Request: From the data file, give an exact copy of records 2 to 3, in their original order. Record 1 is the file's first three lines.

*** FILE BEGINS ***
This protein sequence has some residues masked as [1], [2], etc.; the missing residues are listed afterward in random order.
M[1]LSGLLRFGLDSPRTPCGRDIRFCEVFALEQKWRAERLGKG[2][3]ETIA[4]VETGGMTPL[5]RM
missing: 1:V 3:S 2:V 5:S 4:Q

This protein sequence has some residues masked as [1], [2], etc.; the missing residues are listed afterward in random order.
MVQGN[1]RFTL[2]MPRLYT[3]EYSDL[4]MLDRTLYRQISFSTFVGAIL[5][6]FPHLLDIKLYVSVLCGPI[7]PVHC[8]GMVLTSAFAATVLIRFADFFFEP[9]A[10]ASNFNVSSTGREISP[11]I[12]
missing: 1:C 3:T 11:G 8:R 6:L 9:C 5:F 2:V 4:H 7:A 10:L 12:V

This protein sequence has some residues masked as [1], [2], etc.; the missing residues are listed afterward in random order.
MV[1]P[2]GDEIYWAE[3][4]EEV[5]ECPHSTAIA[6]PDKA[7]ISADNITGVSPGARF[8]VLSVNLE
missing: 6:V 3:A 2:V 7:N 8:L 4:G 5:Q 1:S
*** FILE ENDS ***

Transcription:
This protein sequence has some residues masked as [1], [2], etc.; the missing residues are listed afterward in random order.
MVQGN[1]RFTL[2]MPRLYT[3]EYSDL[4]MLDRTLYRQISFSTFVGAIL[5][6]FPHLLDIKLYVSVLCGPI[7]PVHC[8]GMVLTSAFAATVLIRFADFFFEP[9]A[10]ASNFNVSSTGREISP[11]I[12]
missing: 1:C 3:T 11:G 8:R 6:L 9:C 5:F 2:V 4:H 7:A 10:L 12:V

This protein sequence has some residues masked as [1], [2], etc.; the missing residues are listed afterward in random order.
MV[1]P[2]GDEIYWAE[3][4]EEV[5]ECPHSTAIA[6]PDKA[7]ISADNITGVSPGARF[8]VLSVNLE
missing: 6:V 3:A 2:V 7:N 8:L 4:G 5:Q 1:S